“Neighbours, everybody needs good neighbours”
‘I'm Tony your next-door neighbour – fancy a beer?'
Do you know what the best thing is about travelling alone? it's the people you meet along the way. After being by myself for four long days, I was beginning to grow tired of dining by myself, doing the toursity things by myself and to be honest – I craved some company.
Travelling solo is great from the prospect of doing what you want, when and how you want but sometimes it gets tiring being in charge and just want someone else to make the decisions for you.
Don't get me wrong, I wasn't low, in fact I had kept myself busy planning each day (which is the trick when loneliness threatens to rear it's ugly head). You plan the next day and have a purpose for getting up: knowing that you need to make the most of every minute.
So, when I queued for the Trans Mongolian train to take me from Beijing to Ulaanbaatar, the capital of Mongolia, little did I know that I was about to have the best day of my whole trip and I was about to meet the most wonderful people – people just like me with whom to exchange travel stories and dreams of other faraway places that we had yet to explore.
Little did I know that I would be sharing beers and life stories with people whom I may never meet again and if I had have known, I would have not have wanted my 36 hour journey to end.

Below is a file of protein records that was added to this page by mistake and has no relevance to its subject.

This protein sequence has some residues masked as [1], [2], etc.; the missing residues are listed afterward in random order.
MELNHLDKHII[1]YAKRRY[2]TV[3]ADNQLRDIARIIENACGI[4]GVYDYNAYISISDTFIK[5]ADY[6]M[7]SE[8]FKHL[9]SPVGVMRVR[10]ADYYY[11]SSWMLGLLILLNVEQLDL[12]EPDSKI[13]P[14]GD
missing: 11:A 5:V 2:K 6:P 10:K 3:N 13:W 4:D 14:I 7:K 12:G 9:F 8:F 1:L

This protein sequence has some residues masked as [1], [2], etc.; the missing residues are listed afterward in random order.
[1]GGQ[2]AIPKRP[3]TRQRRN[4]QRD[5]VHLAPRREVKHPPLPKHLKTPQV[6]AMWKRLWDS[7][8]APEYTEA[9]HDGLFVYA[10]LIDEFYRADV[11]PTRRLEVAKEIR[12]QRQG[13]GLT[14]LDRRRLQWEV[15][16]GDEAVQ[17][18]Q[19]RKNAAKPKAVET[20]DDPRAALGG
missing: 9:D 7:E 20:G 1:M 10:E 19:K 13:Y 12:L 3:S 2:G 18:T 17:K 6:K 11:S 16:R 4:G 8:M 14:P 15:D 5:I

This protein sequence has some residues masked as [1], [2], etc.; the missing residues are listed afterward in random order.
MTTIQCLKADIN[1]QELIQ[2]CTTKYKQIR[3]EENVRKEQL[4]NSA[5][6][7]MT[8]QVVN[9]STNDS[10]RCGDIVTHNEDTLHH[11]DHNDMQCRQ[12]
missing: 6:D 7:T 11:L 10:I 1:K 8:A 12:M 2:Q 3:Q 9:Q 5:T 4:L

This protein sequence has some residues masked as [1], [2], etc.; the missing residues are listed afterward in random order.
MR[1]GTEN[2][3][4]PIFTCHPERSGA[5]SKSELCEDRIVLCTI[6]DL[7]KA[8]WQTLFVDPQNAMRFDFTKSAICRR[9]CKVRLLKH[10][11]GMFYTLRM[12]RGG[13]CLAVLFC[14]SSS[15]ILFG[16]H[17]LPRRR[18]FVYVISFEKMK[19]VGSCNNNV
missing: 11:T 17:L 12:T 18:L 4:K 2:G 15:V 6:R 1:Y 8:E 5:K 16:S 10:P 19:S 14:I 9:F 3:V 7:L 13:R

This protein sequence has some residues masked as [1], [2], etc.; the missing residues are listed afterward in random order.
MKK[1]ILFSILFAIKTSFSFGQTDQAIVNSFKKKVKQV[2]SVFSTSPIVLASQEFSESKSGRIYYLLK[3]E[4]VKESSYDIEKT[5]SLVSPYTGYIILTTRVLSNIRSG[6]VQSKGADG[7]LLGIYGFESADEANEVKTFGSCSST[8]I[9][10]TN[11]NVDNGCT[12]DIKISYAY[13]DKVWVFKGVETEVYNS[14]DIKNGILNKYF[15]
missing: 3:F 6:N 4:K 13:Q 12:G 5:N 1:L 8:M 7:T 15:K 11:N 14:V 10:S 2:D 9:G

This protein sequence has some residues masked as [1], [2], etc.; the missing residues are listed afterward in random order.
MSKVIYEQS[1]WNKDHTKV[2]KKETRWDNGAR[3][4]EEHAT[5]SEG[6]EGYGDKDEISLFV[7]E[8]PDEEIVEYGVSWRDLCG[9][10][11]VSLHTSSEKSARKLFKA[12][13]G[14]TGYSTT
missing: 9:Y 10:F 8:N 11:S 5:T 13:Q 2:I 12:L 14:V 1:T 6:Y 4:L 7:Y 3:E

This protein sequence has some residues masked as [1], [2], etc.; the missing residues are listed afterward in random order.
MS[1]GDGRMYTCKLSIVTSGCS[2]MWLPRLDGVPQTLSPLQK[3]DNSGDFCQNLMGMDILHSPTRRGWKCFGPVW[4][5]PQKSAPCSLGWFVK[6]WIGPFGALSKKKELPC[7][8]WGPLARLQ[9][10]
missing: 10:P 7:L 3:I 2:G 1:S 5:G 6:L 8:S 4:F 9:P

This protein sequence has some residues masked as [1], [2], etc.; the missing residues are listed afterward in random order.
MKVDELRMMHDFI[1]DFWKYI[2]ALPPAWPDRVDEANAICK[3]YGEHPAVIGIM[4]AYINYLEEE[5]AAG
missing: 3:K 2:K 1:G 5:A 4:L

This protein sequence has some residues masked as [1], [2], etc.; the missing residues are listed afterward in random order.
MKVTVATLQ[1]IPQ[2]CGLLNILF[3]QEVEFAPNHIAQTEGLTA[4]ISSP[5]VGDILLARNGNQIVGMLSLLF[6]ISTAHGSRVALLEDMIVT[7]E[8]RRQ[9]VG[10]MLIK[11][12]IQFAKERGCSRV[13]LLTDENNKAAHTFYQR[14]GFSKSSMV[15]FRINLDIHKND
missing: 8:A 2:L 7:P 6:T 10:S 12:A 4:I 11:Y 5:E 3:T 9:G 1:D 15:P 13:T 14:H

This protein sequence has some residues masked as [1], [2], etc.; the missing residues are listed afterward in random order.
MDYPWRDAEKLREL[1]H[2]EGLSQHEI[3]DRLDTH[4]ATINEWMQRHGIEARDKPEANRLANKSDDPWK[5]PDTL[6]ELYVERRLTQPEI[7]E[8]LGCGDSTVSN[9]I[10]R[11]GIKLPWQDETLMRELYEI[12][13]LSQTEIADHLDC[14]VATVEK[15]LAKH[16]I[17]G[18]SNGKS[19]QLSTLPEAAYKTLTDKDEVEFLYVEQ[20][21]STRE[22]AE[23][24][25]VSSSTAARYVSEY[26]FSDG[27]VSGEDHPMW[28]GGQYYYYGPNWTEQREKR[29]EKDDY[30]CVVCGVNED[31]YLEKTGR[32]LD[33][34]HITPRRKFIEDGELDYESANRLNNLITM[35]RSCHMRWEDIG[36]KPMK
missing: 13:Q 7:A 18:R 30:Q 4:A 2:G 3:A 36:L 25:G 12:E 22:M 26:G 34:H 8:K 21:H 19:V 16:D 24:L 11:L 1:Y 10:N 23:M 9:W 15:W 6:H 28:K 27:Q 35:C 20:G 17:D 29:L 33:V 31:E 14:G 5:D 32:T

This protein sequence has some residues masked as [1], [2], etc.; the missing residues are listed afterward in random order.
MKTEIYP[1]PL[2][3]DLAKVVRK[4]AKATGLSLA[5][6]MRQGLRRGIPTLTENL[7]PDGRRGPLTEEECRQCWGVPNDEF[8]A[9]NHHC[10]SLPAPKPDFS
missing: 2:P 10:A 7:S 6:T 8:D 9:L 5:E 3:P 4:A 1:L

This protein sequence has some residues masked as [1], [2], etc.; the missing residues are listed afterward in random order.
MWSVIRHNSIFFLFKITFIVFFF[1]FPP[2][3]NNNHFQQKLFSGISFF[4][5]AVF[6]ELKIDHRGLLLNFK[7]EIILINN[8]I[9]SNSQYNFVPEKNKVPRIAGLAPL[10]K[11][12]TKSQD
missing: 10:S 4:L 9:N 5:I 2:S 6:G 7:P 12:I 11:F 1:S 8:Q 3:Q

Welcome To Mongolia
My eyes were bleary. All I wanted to do was go to sleep and this man standing in my carriage was the only obstacle coming between me and my bed.
‘How many bags you have?'
‘Three,' I answered
‘What is in your bag?'
I told him.
‘How long you stay?‘ said the round guard who resembled a Mongolian version of the fat controller (is it still PC to call him that?) His tailored suit sitting snugly around his round face. I smiled back through blood shot eyes. This was an interrogation that I did not need at 1.30am in the morning.
We had been dealing with officials since 9pm when the train had arrived outside the official Chinese exit west of Beijing, greeted by an instrumental version of a Carpenters classic, we were locked in and made to wait whilst they checked our details.
‘Where's the train going?' I panicked, as I watched the train pull away from our glass waiting room with all my stuff still on there.
‘Changing the wheels for the Mongolian tracks,' replied my other neighbour.
True to his words, it returned 2 hours later and we moved 10 minutes down the track to the Mongolian border to face yet more officials.
I really didn't need the third degree. My hangover had kicked in already from drinking all day and I just needed my bed. But I still had one more line of questioning before I could go to sleep.
He was still firing questions at me.
‘Do you smoke?' he asked.
‘No,‘ I replied, my sense of humour not failing me in the early hours. ‘It's a dirty habit, do you?'
‘Yes' he replied scowling, his little eyes boring into mine. ‘I do.'
Welcome to Mongolia… (“San Banu”)
‘Uggh,’ he said loudly, spitting the hot liquid back into the cup. ‘They’ve put bloody salt in it instead of sugar!’ He called the waitress over in the dining cart of the Trans Mongolian train.
‘Salt,’ he said, pointing to his cup of tea.
‘Yes,’ she replied in her bright red lipstick and tightly pulled back hair.
‘Salt‘ he repeated as if she hadn’t understood his complaint. ‘Not sugar, salt.'
‘Yes sir,’ she said. ‘It’s Mongolian tea.’
Three hours later, sat in my Mongolian host family’s house for the first time, I was presented with the same Mongolian milky, salty tea. I gulped it politely, praying my face wouldn’t distort at its sourness. ‘This is nice,’ I said.
‘Good,’ my big round host mother replied. ‘I make you my special meal. Milky tea rice.’
Sometimes I think it doesn’t pay to be polite.